The Tale of Two Constructivisms at the Cold War's End

Vendulka Kubalkova
Content Type
Working Paper
Centre for International Peace and Security Studies
Constructivism as an approach to IR and Soviet “new thinking” as a phenomenon of the final years of the cold war barely crossed paths since constructivism was coming into existence as an approach just as the other, “new thinking”, together with its main author, Mikhail Gorbachev, were about to exit international relations. Soviet “new thinking” is associated with Gorbachev's tenure of office as the General Secretary of the Communist Party of the Soviet Union (CPSU). This ran from the mid 1980s till the disintegration of the Soviet Union in 1991. Nicholas Onuf introduced constructivism in his book World of Our Making in 1989 and it was only in 1992, a year after the formal dissolution of the USSR, that Alexander Wendt referred to “new thinking” in his article “Anarchy is What States Make of it” as “one of the most important phenomena in [recent] world politics” (Wendt 1992, 450). It is in this same article that he also used the term constructivism, a term he borrowed from Onuf. Other, freshly convert- ed constructivists followed in Wendt's footsteps and, as evidence of the strength of their new approach, they often used “the DNA of the deceased”: Soviet “new thinking” and other artifacts and stories related to the cold war, which—with its main protagonist gone—was over. “New thinking” figures prominently again in Wendt's theoretical book on constructivism, where it is probably the empirical case that he handles in a more sustained manner and devotes to it more time than to any other cases or examples (Wendt, 1999).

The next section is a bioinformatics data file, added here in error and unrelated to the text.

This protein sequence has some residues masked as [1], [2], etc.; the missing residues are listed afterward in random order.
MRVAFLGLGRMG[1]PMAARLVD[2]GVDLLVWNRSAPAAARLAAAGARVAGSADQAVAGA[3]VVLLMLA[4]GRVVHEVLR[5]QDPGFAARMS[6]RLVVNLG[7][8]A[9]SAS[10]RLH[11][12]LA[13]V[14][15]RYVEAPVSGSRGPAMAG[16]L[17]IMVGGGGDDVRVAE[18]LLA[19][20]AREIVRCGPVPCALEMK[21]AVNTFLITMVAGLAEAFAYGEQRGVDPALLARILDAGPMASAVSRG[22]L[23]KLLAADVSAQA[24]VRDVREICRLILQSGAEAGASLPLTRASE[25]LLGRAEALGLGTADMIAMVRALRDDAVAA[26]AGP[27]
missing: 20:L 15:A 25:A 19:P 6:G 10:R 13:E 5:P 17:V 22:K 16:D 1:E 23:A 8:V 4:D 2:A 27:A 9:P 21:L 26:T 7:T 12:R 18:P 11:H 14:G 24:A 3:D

Cold War, Politics
Political Geography
Russia, Europe, Soviet Union